pencil Grow logic circuits and processor components.

# Exercises

## 1. Marauder’s Map (10 points)

Consider the following Boolean Algebra expression which you saw earlier in your Entrance Gates assignment: $A’B’C’D’ + AB’C’ + AB’CD’ + ABD + A’B’CD’ + BC’D + A’$.

1. Draw a truth table for the Boolean Algebra expression $A’B’C’D’ + AB’C’ + AB’CD’ + ABD + A’B’CD’ + BC’D + A’$. This is the same expression you saw earlier in your Entrance Gates assignment.
2. Draw a Karnaugh map for the truth table above. Remember that the columns and rows of the table are structured by gray codes. Make sure to circle the map accordingly to indicate the minterms needed to derive a minimal sum of products.
3. Using the Karnaugh map above, write down the minimal sum of products.

## 2. Encoder a.k.a. the Undecoder? (8 points)

Draw a circuit to implement a 4-to-2 encoder using gates. An encoder is the opposite of a decoder. It takes $2^n$ inputs and provides $n$ outputs. Here, $n = 2$. Assume exactly one of the inputs carries $1$ and all others carry $0$. The output should be an $n$-bit binary number giving the index of the input that is enabled. For example, if input $2$ (in the range $0..3$) is enabled and all others are disabled, the output should be $1$ $0$.

## 3. Moving Staircases (8 points)

Draw a circuit to implement a switching network with two data inputs ($A$ and $B$), two data outputs ($C$ and $D$), and a control input ($S$). If $S = 1$, the network is in pass-through mode: $C = A$ and $D = B$. If $S = 0$, the network is in crossing mode: $C = B$, and $D = A$. Use the most reasonable combinational building blocks or gates.

## 4. Flop-flip-flopping (10 points)

Consider the following circuit that uses falling-edge triggered D flip-flops.

Assume the Clock input, and outputs Q0, Q1, and Q2, are all initially 0. Draw waveforms for Clock, Q0, Q1, and Q2, showing at least ten Clock cycles. You do not need to turn in your waveform drawing, but it will help you reason about the circuit.

1. Write a table summarizing the values of Q0, Q1, and Q2 after each Clock cycle.

2. Briefly explain what this circuit does at a high level, treating the Q outputs together. A phrase to a couple sentences is enough.

## 5. Value Judgments (24 points)

In class and lab we designed an $n$-bit ALU by connecting $n$ 1-bit ALUs. In these exercises, you will improve the 4-bit version of our design.

Summary of our ALU design:

• The Carry out from each bit is wired to the Carry in of the next bit, if present.
• The full $n$-bit ALU has 4 lines of control input:
• Invert A controls the invert A inputs of all of the 1-bit ALUs.
• Negate B controls:
• the invert B inputs of all of the 1-bit ALUs; and
• the carry-in of the least significant bit ALU.
• Two bits of Operation ID control the Operation inputs of all of the 1-bit ALUs.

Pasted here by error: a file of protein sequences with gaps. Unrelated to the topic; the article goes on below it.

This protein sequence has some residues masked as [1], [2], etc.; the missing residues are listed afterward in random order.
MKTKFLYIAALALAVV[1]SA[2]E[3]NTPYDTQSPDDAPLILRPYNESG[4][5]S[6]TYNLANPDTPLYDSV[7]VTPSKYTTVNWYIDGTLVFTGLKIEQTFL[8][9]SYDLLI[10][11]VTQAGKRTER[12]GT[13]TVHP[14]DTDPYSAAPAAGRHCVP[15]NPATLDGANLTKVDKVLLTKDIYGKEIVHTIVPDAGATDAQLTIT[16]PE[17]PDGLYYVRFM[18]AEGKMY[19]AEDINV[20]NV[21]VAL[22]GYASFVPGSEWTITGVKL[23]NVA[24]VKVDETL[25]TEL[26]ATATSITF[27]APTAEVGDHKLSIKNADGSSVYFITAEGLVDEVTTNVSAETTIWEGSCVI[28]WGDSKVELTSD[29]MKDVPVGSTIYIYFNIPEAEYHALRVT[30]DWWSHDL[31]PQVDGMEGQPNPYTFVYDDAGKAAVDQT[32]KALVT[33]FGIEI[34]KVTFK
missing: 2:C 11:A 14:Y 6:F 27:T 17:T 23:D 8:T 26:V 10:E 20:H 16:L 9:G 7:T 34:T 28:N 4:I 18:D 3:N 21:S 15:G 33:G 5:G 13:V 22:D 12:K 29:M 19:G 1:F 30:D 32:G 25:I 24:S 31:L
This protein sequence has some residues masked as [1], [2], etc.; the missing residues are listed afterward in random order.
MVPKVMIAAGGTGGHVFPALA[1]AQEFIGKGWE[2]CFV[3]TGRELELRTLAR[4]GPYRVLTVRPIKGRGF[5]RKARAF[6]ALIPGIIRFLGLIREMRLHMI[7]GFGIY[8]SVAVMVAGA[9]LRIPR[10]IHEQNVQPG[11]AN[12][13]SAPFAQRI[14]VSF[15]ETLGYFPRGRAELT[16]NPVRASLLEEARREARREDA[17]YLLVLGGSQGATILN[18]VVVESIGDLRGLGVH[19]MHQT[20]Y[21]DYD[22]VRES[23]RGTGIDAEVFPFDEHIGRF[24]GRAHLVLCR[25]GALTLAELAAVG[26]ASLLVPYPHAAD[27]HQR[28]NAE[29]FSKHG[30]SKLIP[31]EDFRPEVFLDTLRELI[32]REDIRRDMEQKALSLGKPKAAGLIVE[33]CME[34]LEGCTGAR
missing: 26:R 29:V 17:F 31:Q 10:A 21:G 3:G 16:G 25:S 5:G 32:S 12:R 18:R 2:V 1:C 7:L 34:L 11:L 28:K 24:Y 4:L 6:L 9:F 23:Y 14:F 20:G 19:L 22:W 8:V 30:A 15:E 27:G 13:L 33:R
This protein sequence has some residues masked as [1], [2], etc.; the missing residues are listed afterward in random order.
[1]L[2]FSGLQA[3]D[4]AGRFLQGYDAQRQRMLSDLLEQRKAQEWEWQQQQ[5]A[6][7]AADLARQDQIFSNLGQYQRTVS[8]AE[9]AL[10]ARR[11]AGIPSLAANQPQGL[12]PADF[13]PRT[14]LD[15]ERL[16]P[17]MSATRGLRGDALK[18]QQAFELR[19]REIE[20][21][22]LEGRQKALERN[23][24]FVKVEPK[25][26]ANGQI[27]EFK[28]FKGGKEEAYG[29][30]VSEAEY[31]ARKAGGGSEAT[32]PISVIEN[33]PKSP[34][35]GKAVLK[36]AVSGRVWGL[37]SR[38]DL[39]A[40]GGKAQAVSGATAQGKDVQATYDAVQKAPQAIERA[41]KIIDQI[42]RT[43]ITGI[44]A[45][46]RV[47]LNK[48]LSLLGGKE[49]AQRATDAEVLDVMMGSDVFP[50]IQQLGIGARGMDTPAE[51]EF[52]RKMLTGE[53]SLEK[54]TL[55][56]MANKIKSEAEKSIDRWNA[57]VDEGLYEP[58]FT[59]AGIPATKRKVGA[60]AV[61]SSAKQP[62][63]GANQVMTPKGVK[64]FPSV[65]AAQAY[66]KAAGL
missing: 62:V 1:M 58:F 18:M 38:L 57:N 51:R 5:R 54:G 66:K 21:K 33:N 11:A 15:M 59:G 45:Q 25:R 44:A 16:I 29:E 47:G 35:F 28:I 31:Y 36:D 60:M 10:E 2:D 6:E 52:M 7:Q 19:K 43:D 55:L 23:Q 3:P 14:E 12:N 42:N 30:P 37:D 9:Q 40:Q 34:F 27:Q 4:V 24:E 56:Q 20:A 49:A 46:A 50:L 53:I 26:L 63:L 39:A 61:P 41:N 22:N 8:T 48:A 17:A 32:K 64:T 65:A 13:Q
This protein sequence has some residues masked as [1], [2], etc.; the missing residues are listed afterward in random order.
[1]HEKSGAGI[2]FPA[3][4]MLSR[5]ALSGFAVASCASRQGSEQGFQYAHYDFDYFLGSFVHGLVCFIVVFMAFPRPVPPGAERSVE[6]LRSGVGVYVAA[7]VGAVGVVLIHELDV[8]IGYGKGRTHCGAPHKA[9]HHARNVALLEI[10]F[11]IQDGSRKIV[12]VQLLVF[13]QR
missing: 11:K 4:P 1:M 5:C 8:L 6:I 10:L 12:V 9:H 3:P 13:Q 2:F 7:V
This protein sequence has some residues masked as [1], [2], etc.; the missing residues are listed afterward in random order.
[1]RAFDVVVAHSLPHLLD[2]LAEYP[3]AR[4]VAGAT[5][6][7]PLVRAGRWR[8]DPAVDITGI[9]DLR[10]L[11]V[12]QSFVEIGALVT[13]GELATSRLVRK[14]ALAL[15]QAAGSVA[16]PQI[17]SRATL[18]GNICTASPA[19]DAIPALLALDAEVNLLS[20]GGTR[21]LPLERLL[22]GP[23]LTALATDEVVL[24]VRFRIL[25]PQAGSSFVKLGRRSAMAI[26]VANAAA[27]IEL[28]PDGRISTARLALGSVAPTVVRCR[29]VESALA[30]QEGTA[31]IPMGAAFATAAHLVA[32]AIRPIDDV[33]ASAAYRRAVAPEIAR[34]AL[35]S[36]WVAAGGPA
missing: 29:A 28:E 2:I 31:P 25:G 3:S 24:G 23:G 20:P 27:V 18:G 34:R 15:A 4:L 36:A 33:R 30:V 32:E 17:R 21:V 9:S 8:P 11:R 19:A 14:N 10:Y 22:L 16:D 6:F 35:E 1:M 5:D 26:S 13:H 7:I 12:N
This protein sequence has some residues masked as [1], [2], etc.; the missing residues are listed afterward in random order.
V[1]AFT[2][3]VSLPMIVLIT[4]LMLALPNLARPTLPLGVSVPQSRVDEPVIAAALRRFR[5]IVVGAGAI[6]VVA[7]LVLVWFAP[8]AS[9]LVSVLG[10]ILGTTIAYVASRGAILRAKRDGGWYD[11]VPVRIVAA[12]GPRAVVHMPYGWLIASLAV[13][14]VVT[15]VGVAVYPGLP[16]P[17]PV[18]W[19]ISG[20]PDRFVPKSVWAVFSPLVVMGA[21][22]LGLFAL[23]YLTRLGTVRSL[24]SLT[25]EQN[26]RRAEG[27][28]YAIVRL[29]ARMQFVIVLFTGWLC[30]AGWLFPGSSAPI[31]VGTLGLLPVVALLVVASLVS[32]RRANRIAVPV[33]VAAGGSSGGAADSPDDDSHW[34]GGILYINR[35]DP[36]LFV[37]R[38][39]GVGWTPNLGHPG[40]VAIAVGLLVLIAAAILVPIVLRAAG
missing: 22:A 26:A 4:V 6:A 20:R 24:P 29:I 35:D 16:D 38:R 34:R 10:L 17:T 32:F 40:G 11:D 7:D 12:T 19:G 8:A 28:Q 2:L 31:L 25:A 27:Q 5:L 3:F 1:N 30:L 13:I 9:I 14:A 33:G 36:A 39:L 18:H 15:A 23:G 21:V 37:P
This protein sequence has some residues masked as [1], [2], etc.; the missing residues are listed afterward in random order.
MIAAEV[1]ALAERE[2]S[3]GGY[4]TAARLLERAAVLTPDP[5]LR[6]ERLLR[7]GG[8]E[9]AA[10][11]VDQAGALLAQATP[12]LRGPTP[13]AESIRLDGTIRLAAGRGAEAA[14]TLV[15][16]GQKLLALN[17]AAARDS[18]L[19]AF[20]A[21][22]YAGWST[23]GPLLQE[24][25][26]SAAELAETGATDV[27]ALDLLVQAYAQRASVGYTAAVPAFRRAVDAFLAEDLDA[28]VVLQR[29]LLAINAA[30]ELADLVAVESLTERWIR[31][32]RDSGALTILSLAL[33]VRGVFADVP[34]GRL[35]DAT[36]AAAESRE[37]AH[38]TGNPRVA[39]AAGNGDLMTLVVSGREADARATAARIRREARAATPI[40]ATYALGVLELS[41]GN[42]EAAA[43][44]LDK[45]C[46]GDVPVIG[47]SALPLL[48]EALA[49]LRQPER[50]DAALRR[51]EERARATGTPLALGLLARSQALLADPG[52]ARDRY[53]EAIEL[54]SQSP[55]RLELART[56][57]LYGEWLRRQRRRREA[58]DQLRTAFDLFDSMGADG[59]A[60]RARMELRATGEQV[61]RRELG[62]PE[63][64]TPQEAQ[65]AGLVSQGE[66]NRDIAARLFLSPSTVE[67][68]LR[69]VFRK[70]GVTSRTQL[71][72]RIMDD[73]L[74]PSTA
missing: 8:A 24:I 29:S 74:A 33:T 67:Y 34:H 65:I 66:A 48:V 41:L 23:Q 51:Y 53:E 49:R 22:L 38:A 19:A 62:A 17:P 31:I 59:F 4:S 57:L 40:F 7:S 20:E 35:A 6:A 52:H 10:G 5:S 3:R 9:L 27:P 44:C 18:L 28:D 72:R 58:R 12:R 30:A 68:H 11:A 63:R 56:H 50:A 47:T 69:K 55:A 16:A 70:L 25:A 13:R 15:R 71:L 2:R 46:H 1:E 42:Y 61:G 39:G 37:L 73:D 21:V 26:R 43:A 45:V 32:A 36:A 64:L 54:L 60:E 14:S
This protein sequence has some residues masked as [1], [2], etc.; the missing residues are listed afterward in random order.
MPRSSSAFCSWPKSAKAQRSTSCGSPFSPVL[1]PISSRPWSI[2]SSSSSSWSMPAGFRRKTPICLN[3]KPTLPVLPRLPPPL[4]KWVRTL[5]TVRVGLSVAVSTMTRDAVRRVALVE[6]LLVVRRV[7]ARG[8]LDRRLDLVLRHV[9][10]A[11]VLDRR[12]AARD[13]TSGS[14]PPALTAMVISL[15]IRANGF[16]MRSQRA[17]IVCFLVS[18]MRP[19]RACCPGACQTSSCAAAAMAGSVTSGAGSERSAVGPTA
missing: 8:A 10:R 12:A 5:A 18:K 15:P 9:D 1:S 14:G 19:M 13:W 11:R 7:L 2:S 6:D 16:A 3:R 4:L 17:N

Rules for extending the ALU:

• Any additional logic may connect to any existing wires in the ALU and add gates or other building blocks as needed.
• Minimize the number of gates or other building blocks you add.
• Choose the simplest option and clearly label new outputs.
• Feel free to draw answers for separate exercises on separate diagrams or to combine them in one diagram, as you wish.

Exercises:

1. [2 points] Design extra 1-bit outputs from the $n$-bit ALU for the four conditions codes (i) Zero Flag, (ii) Sign Flag, (iii) Carry Flag, and (iv) Overflow Flag. Their definitions are given in the slides on ALUs. Using the provided sheet, draw and label the additional logic required for each condition code (flag), all on one ALU diagram. Feel free to reuse designs from your notes.

2. [6 points] Describe the output of the ALU when Invert A = 1, Negate B = 1, and Operation ID = 10.
• Write your answer as an arithmetic or Boolean/bitwise expression using $A$ and $B$, e.g., Result = $A \& B$ or Result = $\frac{2A}{B}$.
• Your expression must use either arithmetic operators or Boolean/bitwise operators. You may not mix them.
3. [8 points] Consider a less-than check for two’s-complement operands that computes $A - B$ and returns a value based on the sign bit of the difference: 0 means $A \geq B$, 1 means $A < B$.

1. [1 point] Give a pair of values, $A$ and $B$, where this approach correctly indicates $A < B$.
2. [1 point] Give a pair of values, $A$ and $B$, where this approach incorrectly indicates $A < B$, even though actually, $A \geq B$. Name the key effect that caused the answer to be incorrect.

3. [6 points] Redesign less-than using minimal additional logic to compute the correct less-than result for all pairs of 4-bit two’s-complement values. Provide a 1-bit output of the full ALU in the style of the condition codes you implemented above, yielding 1 if $A < B$ and 0 otherwise.
• Show how to control each of the 4 control lines of the full ALU.
• Using the provided sheet, draw and label your design.
4. [5 points] Design a 1-bit equality test output for the ALU using minimal additional logic (but no additional XOR gates). Given inputs $A$ and $B$, this output wire should carry 1 if $A = B$ and 0 otherwise.
• Show how to control each of the 4 control lines of the full ALU.
• Using the provided sheet, draw and label your design.
5. [3 points] Consider the similarities and differences in the workings of your designs for less-than and equals. Does the problem we encountered with less-than matter in your design of equality logic? Briefly explain why or why not.